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Tuesday January 03, 2006
I am a law professor, not an investigative reporter or a political operative, so the notion of campaign contributions is foreign to me. I've been posting on the planned Sam Bulte fundraiser being hosted by the heads of the major entertainment industry associations just four days before the election (Tipping Point and That's What Friends Are For). This has generated considerable interest and I'm hopeful that Ms. Bulte will respond to the concerns that are being expressed by many Canadians.
A review of the Elections Canada contributions database suggests that this is not a first, however. The most recent Elections Canada data is the 2004 riding association financial information, which covers the period just prior to the last election and the six months immediately afterward. In the case of Sam Bulte, this timeline covers the period during the Canadian Heritage Standing Committee hearings that led to the Bulte Report, her re-election, and appointment as Parliamentary Secretary of Canadian Heritage during intense lobbying over what became Bill C-60.
As with the January fundraiser, it is becoming increasingly clear that the pro-stronger copyright lobby is a major Bulte backer. From what I can find on the Elections Canada site, consider that Bulte's riding association received contributions during this period from the following groups:
What makes the thousands of dollars raised from these groups particularly noteworthy is that Bulte's riding association was the only one to receive such contributions. In other words, at a time when the publishing, music, movie, and photographer industries and collectives were concerned with copyright reform, they chose to provide campaign contributions to just one Member of Parliament - Sam Bulte (or at least only one chose to accept such contributions).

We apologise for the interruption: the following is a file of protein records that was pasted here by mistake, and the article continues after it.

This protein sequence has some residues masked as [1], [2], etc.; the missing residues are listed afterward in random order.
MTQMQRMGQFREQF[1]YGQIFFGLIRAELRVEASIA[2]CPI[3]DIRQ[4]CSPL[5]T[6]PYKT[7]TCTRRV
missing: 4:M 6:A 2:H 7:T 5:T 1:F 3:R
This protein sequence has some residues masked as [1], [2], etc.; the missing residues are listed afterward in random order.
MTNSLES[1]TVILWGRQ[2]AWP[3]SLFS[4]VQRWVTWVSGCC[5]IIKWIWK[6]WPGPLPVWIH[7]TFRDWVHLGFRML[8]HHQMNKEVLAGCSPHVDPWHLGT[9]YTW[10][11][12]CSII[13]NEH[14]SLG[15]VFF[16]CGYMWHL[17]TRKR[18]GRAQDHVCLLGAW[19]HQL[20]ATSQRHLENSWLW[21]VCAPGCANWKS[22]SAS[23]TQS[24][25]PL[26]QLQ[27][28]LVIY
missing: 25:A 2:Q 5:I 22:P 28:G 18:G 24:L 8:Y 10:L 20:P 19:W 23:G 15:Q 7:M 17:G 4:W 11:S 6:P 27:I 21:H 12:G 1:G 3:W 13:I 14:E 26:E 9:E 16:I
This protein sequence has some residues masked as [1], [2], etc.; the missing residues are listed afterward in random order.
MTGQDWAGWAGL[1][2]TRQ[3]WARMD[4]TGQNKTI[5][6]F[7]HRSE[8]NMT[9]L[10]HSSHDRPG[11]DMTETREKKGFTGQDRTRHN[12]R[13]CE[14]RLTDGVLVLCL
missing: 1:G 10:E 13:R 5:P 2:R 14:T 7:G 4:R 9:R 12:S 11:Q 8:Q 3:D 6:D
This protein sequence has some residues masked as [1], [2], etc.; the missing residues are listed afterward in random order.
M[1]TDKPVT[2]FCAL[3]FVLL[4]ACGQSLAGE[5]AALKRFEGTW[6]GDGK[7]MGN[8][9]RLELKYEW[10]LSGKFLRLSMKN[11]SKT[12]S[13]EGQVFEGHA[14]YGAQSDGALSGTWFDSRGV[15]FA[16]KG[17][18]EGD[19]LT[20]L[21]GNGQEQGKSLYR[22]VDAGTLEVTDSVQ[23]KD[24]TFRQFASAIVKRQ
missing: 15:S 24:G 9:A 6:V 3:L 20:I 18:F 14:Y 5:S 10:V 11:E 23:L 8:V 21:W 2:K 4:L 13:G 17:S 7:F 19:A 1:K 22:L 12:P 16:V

While I have no doubt that the contributions were lawful, I would only re-iterate the point I made in my original post on this issue. At a time when public cynicism about politicians is at an all-time high and millions of Canadians, particularly those concerned with education, security, consumer rights, privacy, and the Internet, are focused on balanced copyright reform, the acceptance of these campaign contributions sends the worst possible message. As someone who spends considerable time writing and speaking about balanced copyright in the broader public interest, count me as deeply discouraged with the process beneath the process.
Update: Once again, there is considerable commentary and discussion in the blogosphere about the Sam Bulte issue. With people picking up the Bourque and additional BoingBoing coverage, there are entries here, here, here (best headline), here, and here (most interesting reaction from another Liberal MP), here, and here. Stay tuned - more on this story tomorrow morning.
Tuesday January 03, 2006
We want to enhance competition and investment in this country, and this is why we adopted this policy back in 2008 for the AWS spectrum. Let me say that the price went down by an average of 11% since then, and we will continue this way with the 700 megahertz spectrum. We launched consultation with the industry to make sure that we enhance competition and provide better choice and better rates for our consumers.
Last week I wrote about the National Post seeking $150 licences for posting short excerpts online. It appears that the paper has now dropped the system.Mar.12/13Comments (1)